Misu Yamaneko tells what it's like to be an anime artist

Art: Misu Yamaneko

4minutes read


At the age of 19, Misu Yamaneko moved from Italy to Japan to study anime and CG. The 2D artist quickly established herself in the industry, and has since worked on popular anime productions like Pokemon Sun & Moon, Promised Neverland, Vinland Saga, Overlord II, Natsume's Book of Friends and Merc Storia. Misu has also worked as a storyboard artist and motion director for the video game Bleach Brave Souls.

Misu, a mentor of CG Spectrum's anime-style animation course, tells what it's like to work on popular anime in Tokyo, busts some popular misconceptions about the industry, and offers advice to anyone who wants to become an anime artist.

Hi Misu! Tell us about your experience working on Vinland Saga and Promised Neverland. What did you enjoy most, and what challenges did you face?

I was in charge of secondary keyframes, which consists of cleaning up keyframes or sometimes redrawing them completely.

I really enjoyed working on such titles because of their quality and because I respect the original works and admire the original authors, especially for Vinland Saga.

vinland saga2Misu did the secondary keyframe for Vinland Saga

For the challenges, Neverland was made traditionally on paper so you had to be very precise. Vinland Saga was digital but insanely detailed in the drawings - just one drawing can take you many hours.

vinland saga1Vinland Saga

You've also worked on the game Bleach Brave Souls. How do you need to adjust your mindset to work on a game vs. TV? Which do you prefer to work on?

I worked as a storyboard artist / director for the cutscenes of many characters, giving directions to the animators and checking the final results. I also did direction for the motions of some characters (i.e. how the characters attack or move in-game).

Bleach Brave Souls anime video game

In games you have to think mainly in a 3D mindset, especially for camera movements, which are obviously not the same as a 2D setting. It’s necessary to have some 3D fundamentals.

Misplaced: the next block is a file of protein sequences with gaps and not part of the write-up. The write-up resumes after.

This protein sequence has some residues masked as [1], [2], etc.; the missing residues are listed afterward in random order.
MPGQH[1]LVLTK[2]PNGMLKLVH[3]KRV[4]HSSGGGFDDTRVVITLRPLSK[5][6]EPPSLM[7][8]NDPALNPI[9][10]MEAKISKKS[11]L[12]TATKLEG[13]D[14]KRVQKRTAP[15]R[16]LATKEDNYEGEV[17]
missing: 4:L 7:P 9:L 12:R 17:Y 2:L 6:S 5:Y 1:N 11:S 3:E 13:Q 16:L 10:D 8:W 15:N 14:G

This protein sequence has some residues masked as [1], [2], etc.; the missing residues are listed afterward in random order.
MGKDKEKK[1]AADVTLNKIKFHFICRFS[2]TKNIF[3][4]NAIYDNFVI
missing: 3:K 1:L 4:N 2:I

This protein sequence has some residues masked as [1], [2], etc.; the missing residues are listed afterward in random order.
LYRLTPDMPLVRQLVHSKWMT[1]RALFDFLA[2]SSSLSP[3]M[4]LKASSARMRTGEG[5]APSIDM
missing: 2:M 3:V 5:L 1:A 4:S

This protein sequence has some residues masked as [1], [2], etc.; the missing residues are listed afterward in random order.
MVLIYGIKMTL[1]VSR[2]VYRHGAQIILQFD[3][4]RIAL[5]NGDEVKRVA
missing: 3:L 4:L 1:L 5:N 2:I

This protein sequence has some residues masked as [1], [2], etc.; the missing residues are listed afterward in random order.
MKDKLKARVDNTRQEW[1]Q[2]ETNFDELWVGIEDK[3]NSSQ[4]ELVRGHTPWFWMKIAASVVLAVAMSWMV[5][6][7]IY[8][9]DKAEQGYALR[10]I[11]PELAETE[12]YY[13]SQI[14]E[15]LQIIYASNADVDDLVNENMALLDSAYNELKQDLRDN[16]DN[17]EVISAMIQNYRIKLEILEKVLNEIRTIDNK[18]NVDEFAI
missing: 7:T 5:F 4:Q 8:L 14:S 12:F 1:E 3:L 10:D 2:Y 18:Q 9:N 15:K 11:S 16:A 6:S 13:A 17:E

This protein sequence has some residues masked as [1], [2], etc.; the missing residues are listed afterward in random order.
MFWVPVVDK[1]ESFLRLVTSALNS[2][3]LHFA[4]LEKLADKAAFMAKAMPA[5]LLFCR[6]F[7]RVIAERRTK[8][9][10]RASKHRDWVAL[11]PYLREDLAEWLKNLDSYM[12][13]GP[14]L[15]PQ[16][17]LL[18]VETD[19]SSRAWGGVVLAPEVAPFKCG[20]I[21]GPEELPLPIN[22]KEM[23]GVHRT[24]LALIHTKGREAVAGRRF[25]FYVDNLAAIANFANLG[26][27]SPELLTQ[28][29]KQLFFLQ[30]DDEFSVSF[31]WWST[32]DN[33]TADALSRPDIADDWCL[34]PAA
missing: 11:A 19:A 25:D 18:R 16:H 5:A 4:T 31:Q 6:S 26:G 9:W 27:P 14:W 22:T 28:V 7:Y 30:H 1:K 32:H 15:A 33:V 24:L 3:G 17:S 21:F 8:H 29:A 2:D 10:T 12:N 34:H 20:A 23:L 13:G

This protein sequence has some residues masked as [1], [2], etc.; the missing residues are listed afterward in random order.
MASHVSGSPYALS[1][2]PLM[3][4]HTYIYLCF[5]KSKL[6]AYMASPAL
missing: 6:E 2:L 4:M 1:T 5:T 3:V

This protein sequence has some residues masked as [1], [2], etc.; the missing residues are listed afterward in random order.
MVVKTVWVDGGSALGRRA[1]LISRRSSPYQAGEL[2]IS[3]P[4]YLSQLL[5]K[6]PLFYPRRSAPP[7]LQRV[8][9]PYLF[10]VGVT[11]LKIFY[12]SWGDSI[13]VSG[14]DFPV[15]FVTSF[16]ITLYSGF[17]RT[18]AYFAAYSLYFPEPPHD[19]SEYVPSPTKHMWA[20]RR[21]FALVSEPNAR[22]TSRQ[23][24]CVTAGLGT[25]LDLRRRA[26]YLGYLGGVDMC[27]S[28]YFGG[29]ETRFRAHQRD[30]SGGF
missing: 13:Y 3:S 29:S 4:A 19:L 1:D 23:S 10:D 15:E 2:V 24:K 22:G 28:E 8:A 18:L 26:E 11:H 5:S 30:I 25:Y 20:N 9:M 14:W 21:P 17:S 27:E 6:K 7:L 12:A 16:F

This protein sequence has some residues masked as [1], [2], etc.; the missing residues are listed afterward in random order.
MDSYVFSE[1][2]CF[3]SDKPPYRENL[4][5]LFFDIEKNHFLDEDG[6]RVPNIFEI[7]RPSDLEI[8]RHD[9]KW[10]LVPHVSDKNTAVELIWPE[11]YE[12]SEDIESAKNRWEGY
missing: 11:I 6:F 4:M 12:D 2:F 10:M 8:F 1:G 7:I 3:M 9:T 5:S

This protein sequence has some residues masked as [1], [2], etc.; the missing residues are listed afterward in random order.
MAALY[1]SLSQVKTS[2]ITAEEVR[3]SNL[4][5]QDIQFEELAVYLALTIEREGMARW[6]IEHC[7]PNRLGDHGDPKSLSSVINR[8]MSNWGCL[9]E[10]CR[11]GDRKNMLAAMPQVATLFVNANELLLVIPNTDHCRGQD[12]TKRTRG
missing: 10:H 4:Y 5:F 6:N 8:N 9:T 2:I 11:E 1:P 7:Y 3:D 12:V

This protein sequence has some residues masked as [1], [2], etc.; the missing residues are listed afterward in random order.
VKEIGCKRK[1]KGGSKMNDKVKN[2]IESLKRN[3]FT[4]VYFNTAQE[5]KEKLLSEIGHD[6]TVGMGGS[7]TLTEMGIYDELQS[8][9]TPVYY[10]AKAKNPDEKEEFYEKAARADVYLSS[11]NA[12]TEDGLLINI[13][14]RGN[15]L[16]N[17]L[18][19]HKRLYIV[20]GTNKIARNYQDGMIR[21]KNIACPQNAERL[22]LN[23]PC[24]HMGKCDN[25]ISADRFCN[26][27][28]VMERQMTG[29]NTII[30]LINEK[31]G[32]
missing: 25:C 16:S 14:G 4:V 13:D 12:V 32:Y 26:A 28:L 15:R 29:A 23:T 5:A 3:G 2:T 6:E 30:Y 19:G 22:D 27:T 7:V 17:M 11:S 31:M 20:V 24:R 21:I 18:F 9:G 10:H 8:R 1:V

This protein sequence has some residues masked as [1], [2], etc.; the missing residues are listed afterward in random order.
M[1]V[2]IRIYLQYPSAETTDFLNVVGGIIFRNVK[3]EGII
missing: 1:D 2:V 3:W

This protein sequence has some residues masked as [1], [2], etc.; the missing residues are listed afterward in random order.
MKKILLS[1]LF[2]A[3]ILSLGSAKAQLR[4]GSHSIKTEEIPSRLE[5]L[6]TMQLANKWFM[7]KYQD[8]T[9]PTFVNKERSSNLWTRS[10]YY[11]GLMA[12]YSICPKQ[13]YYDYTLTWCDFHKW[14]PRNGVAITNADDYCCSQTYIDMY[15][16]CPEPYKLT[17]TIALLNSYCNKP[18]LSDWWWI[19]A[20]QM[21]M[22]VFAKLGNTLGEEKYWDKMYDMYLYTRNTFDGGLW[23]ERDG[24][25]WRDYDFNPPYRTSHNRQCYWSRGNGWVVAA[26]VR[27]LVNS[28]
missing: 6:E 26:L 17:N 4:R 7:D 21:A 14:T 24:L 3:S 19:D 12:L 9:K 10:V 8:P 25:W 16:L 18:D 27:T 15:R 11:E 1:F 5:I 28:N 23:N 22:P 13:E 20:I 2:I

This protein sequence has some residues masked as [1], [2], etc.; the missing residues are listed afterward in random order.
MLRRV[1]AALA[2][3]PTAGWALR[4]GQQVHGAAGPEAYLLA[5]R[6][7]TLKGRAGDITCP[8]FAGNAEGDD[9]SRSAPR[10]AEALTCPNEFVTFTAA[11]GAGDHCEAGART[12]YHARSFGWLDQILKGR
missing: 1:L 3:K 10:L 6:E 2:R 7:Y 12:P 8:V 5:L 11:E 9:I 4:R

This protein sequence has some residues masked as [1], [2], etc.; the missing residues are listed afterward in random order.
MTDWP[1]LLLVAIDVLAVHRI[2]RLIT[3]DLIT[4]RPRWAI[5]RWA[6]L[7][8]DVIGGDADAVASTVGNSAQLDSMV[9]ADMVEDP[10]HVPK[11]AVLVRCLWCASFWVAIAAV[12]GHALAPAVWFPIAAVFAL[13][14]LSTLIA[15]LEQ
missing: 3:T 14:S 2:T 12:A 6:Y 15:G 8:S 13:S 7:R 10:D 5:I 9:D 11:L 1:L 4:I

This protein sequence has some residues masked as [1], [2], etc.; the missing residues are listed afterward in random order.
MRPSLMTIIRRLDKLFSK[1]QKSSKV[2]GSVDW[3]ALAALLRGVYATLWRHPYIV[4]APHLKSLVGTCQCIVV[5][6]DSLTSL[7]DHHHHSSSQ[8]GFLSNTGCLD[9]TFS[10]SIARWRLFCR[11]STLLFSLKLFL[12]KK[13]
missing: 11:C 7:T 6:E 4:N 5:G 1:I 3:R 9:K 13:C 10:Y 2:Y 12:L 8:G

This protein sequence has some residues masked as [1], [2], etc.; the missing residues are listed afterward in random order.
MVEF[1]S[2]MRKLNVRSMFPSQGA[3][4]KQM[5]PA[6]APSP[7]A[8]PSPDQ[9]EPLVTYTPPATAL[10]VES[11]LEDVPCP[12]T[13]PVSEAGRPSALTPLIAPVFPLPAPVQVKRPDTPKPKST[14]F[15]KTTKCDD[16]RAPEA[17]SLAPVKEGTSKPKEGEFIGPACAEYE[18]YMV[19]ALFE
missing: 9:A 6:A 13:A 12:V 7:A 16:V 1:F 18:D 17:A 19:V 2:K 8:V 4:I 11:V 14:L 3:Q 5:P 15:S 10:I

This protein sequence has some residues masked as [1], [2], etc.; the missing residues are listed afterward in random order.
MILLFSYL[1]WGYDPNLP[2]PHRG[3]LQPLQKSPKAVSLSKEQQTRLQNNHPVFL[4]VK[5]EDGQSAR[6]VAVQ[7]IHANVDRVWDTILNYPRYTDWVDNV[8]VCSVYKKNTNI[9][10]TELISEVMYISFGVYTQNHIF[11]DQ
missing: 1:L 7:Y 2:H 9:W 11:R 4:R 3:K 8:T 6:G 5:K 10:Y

In my case, I was working with low-poly models so I had to think how to move them (some models couldn’t move their arms over their heads, for example).


You need good communication with the 3D artists and quick problem solving abilities to overcome such issues while making the scene look cool (without overdoing the budget). 

I enjoyed working on both, but sometimes I prefer animation since it is more story driven.

boy-anime-gengaOriginal work by Misu Yamaneko

Looking back on your career so far, which anime project stood out the most and why? What advice would you give your younger self if you were just starting out again? 

I really enjoyed working on Pokemon Sun & Moon animation, the staff were very professional and really had passion for what they were doing. The job went very smoothly because of everyone efforts and I think kids shows fit me more.


In general I like working on storyboard, I think it fits more with my vision.

pokemon2Misu was the storyboard artist for popular anime Pokemon Sun and Moon

To my younger self, I would advise to train more on drawing, and to always look to work with people that pay you properly and are professionals/veterans in the industry.


Misu enjoyed her time as storyboard artist on Pokemon Sun and Moon

Why did you choose to become a mentor at CG Spectrum? With all your experience, what do you hope to pass on to your students; the next generation of animators? 

I think it is necessary to explain the truth about the Japanese animation industry, because there is a lot of misunderstanding behind it.